Wednesday, December 15, 2010

Concert: Ciaramella - A Piper's Noël (12/12/10)

12/12/2010

Collection of Medieval Christmas songs and music played during Renaissance Italy, Spain, Flanders, France, Germany and England...

Ciaramella 

Adam and Rotem Gilbert, Doug Milliken, recorder, shawm, bagpipes
Greg Ingles, Erik Schmalz, slide trumpet, sackbut, recorder


Dylan Hostetter, countertenor
N. Lincoln Hanks, tenor
Joel Nesvadba, baritone
Jinyoung Jang, bass




St. Mark's Lutheran Church, San Francisco




這場音樂會不論時期和音樂,都是平常接觸比較少的。一來,這是屬於文藝復興的音樂,比平常聽的巴洛克時期還要早些。二來,聲樂是我鑽研最少的音樂,何況這一天的曲目是聖誕音樂,宗教性質濃厚。

曲目單上的音樂,一半以上是有人聲的:有些是四位男聲的清唱,有的是有樂器伴奏。剩下的音樂,則是純器樂曲。有趣的是,這天的音樂會上用的樂器,完全是管樂,沒有任何的絃樂。再來,用到的樂器都是文藝復興時期才多半會看到的,是巴洛克時期顯少會聽到的。就連直笛,也是文藝復興時期的直笛,跟巴洛克時期的不完全相同,更別說以前音樂課被老師強迫學的那種塑膠直笛~~~

音樂來說,因為題材的關係,氣氛偏莊嚴。不過,如同今天過節時歡樂的聖誕頌歌,並不是所有和宗教主題扯上關係的就一定死氣沉沉。聖誕節是個大家團圓,一塊兒慶祝的節日。一般老百姓仍大開盛宴,飲酒作樂,希望熱鬧的氣氛,可以將寒冷的冬天快快逼走。

曲目中最有名的兩首,第一首是西西里的一首民謠,一首Cazone di Zampognari,今天在義大利仍是流行的聖誕音樂。Zampognari是義大利的風笛(bagpipe),在今天義大利的聖誕佳節仍扮演重要的角色。住高原上的風笛手,在聖誕節前會離開他們家,到平地上,在市中心的廣場吹奏音樂,象徵聖誕節即將到來。Corelli開始在他的作品六之八「聖誕協奏曲」的Pastorale樂章,就是要補捉這種畫面和聲音。這首曲子,Youtube上有這個兒童版本,而Bocelli也演唱過。

第二首,則是英國的綠袖子幻想曲。Ciaramella演奏的版本,是給兩支直笛的。而且,一個接一個的變奏,越來越炫,應該是得到全場驚呼聲和掌聲最多的一首曲子,讓大家知道早期的音樂並不全是輕鬆容易的。

還有,五位音樂家,整場音樂會並不是只單單吹一種樂器,而是有一直換來換去,從風笛,到shawm(雙簧管的前身,聲音比它尖銳許多,有一點點像國樂的嗩吶),不同的直笛,或是到slide trumpet與sackbut二銅管樂器。因此,聽了那些文藝復興時期複音音樂之後沒啥太深刻的印象,至少現場接觸了這些特別樂器,也相當值得。音樂會結束,還有上去和那些音樂聊天,合照,並請教和他們樂器相關的問題。


singers 聲樂家 
  
Mr. Doug Milliken and bagpipes (風笛)

 
Mrs. Rotem Gilbert

 
Adam and Rotem Gilbert with their shawms, and Doug Milliken
  
 shawm

Admittedly, my range and repertoire of early music I listen to is a bit narrow.  Although, within this realm is more than enough music for several lifetimes for me to appreciate and enjoy.  So this concert by Ciaramella is a bit out of my usual listening preferences, being (1) from the Renaissance era and (2) vocal music, mainly sacred too.

The music performed is a collection of medieval Christmas music sung in the various main European countries.  As is with music of religious nature, a lot of music is on the solemn and serene side, but that isn't always the case.  Well-known Christmas carols in the English-speaking countries like "Joy to the World" are festive in nature, since Christmas was also a time for rejoicing and feasting.  People ate and drank and cheered, hoping to bid winter an early farewell.

Some of the music has survived in some kind of form even until today.  The piece Cazone di Zampognari is well-known in Italy as the song Tu scendi dalle stelle, and a quick youtube search yields a version you can view here. Historically, bagpipers would descend their homes from the hills in to the nearest town center weeks before Christmas, playing their zampogna (Italian bagpipes) and signal the arrival of Christmas.  Interestingly, this tradition is still present in certain parts of Italy.  Bagpipes are by far the most ubiquitous instruments heard in Christmas Italy.  Corelli captured the spirit of the bagpipers in his last movement of the Concerto Grosso Op.6-8, titled "Christmas Concerto."  Thus began a small trend of Italian composers writing string concertos to have a pastorale Christmas concerto.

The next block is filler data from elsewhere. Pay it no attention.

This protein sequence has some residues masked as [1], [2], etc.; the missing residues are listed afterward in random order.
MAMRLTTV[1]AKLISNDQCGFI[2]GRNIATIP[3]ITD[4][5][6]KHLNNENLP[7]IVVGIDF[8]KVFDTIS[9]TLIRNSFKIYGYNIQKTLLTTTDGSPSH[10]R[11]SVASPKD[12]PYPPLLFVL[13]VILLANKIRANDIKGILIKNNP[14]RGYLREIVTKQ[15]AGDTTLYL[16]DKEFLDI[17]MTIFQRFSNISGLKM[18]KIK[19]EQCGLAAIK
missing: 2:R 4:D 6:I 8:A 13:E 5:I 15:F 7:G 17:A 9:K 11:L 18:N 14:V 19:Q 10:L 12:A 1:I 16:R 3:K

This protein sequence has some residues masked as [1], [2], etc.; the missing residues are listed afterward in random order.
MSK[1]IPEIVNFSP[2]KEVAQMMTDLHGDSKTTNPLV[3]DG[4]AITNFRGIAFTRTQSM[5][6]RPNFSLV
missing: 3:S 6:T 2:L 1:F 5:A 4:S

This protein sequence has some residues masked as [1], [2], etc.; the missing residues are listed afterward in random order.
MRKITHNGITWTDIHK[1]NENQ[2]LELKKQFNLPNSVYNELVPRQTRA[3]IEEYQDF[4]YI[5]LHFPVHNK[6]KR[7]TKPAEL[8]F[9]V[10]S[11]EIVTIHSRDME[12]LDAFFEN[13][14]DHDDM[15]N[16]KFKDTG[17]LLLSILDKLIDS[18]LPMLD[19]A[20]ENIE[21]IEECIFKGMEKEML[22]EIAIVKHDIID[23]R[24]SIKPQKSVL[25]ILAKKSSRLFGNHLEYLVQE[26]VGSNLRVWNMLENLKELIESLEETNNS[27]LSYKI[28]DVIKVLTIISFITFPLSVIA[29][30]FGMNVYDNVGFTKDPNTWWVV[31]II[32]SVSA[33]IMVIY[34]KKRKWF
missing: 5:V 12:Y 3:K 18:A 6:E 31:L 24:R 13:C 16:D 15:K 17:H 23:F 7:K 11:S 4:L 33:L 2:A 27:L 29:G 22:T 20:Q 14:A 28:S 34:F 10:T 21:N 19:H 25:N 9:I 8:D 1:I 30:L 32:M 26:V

Another piece, Greensleeves on a Ground, is based on the famous English romanesca tune.  Adam and Rotem Gilbert play an Anonymous version on Renaissance recorders, where each variation and section picks up speed and increases in virtuosity.  It was one of the most breathtaking pieces, and it certainly wowed the audience.

Did not forget about the four singers, who either sang a capella,  or with instrumental accompaniment from Ciaramella.  The instrumentalist cycle between interesting Renaissance instruments of bagpipes, shawms, recorders, slide trumpets, and sackbuts.  Some of these instruments basically fell off the map in the Baroque era, and even the recorder itself underwent significant modifications.  Therefore, audiences like me were treated to a display of unfamiliar instruments, when the polyphonic music, no matter how impressive, started to take a toll.  Another thing to note is that all the instruments played here were wind instruments, in total absence of string instruments, certainly a bit out of my usual experience.  Ciaramella played with great poise and skill, seemingly enjoying every moment.  


Members of Ciaramella were friendly and spoke to us after the concert, happy to explain their instruments to us.  What a group of musicians with a nice personality to go along with their wonderful playing.

2 comments:

John Hendron said...

I was in graduate school at the same time as the Gilbert's at CWRU in Cleveland... so neat to see them featured on your page!

Deadlockcp said...

sweet ~~~~~!!! I hope you thought highly of them then as you do now ..... :)

Post a Comment